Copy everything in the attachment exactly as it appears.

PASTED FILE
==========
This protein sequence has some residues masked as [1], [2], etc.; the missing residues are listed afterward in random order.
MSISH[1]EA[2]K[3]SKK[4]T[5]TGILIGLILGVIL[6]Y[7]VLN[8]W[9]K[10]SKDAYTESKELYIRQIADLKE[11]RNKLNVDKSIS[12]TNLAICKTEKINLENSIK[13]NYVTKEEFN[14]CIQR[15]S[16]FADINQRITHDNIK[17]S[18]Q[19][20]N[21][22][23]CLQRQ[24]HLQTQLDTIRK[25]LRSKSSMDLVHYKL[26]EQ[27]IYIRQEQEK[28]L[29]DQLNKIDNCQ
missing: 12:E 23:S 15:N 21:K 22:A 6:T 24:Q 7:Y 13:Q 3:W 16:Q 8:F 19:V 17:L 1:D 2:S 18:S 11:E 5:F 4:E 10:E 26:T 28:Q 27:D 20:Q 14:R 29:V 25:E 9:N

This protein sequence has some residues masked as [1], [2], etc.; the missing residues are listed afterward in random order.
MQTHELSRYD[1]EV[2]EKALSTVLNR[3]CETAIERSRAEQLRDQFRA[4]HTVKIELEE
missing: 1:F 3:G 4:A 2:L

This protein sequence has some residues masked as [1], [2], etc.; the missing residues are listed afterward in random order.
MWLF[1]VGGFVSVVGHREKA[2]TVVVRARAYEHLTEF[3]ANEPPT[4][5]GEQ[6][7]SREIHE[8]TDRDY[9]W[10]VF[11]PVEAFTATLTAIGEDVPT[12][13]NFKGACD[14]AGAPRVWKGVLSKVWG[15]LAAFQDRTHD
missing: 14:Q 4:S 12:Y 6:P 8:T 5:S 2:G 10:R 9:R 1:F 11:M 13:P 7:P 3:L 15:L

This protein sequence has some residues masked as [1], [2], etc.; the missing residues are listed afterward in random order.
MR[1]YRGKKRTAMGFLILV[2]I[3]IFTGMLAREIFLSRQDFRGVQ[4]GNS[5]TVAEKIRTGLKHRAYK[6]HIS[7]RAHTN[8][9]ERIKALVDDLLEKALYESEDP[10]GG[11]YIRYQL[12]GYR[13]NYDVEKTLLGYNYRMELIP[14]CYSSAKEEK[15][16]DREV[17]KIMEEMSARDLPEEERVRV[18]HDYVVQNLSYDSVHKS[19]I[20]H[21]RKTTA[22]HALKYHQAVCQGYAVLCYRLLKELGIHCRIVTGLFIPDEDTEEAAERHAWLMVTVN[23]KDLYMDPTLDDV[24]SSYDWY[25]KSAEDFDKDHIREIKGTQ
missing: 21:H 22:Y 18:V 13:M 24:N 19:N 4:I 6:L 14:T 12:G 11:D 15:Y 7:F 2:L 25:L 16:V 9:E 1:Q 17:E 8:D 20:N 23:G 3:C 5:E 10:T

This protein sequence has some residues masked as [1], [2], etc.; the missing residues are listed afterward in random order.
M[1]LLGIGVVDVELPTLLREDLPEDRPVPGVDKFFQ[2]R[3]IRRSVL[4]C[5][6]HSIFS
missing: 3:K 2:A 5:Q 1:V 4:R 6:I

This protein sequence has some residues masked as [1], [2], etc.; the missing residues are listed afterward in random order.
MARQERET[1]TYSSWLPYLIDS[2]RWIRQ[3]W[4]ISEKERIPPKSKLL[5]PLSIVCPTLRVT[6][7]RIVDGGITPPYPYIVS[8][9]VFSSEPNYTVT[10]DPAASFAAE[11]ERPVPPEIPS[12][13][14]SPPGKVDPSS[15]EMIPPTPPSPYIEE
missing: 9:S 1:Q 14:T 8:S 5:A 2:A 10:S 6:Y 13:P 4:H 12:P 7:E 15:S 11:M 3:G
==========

This protein sequence has some residues masked as [1], [2], etc.; the missing residues are listed afterward in random order.
MSISH[1]EA[2]K[3]SKK[4]T[5]TGILIGLILGVIL[6]Y[7]VLN[8]W[9]K[10]SKDAYTESKELYIRQIADLKE[11]RNKLNVDKSIS[12]TNLAICKTEKINLENSIK[13]NYVTKEEFN[14]CIQR[15]S[16]FADINQRITHDNIK[17]S[18]Q[19][20]N[21][22][23]CLQRQ[24]HLQTQLDTIRK[25]LRSKSSMDLVHYKL[26]EQ[27]IYIRQEQEK[28]L[29]DQLNKIDNCQ
missing: 12:E 23:S 15:N 21:K 22:A 6:T 24:Q 7:Y 13:Q 3:W 16:Q 8:F 19:V 17:L 1:D 2:S 18:S 11:E 5:F 4:E 10:E 26:T 28:Q 27:D 20:Q 14:R 29:V 25:E 9:N

This protein sequence has some residues masked as [1], [2], etc.; the missing residues are listed afterward in random order.
MQTHELSRYD[1]EV[2]EKALSTVLNR[3]CETAIERSRAEQLRDQFRA[4]HTVKIELEE
missing: 1:F 3:G 4:A 2:L

This protein sequence has some residues masked as [1], [2], etc.; the missing residues are listed afterward in random order.
MWLF[1]VGGFVSVVGHREKA[2]TVVVRARAYEHLTEF[3]ANEPPT[4][5]GEQ[6][7]SREIHE[8]TDRDY[9]W[10]VF[11]PVEAFTATLTAIGEDVPT[12][13]NFKGACD[14]AGAPRVWKGVLSKVWG[15]LAAFQDRTHD
missing: 14:Q 4:S 12:Y 6:P 8:T 5:S 2:G 10:R 9:R 1:F 11:M 13:P 7:P 3:L 15:L

This protein sequence has some residues masked as [1], [2], etc.; the missing residues are listed afterward in random order.
MR[1]YRGKKRTAMGFLILV[2]I[3]IFTGMLAREIFLSRQDFRGVQ[4]GNS[5]TVAEKIRTGLKHRAYK[6]HIS[7]RAHTN[8][9]ERIKALVDDLLEKALYESEDP[10]GG[11]YIRYQL[12]GYR[13]NYDVEKTLLGYNYRMELIP[14]CYSSAKEEK[15][16]DREV[17]KIMEEMSARDLPEEERVRV[18]HDYVVQNLSYDSVHKS[19]I[20]H[21]RKTTA[22]HALKYHQAVCQGYAVLCYRLLKELGIHCRIVTGLFIPDEDTEEAAERHAWLMVTVN[23]KDLYMDPTLDDV[24]SSYDWY[25]KSAEDFDKDHIREIKGTQ
missing: 21:H 22:Y 18:V 13:M 24:N 19:N 4:I 6:L 14:T 12:G 11:D 15:Y 7:F 2:L 25:L 16:V 9:E 1:Q 17:E 8:D 20:N 23:G 3:C 5:E 10:T

This protein sequence has some residues masked as [1], [2], etc.; the missing residues are listed afterward in random order.
M[1]LLGIGVVDVELPTLLREDLPEDRPVPGVDKFFQ[2]R[3]IRRSVL[4]C[5][6]HSIFS
missing: 3:K 2:A 5:Q 1:V 4:R 6:I

This protein sequence has some residues masked as [1], [2], etc.; the missing residues are listed afterward in random order.
MARQERET[1]TYSSWLPYLIDS[2]RWIRQ[3]W[4]ISEKERIPPKSKLL[5]PLSIVCPTLRVT[6][7]RIVDGGITPPYPYIVS[8][9]VFSSEPNYTVT[10]DPAASFAAE[11]ERPVPPEIPS[12][13][14]SPPGKVDPSS[15]EMIPPTPPSPYIEE
missing: 9:S 1:Q 14:T 8:S 5:A 2:A 10:S 6:Y 13:P 4:H 12:P 7:E 15:S 11:M 3:G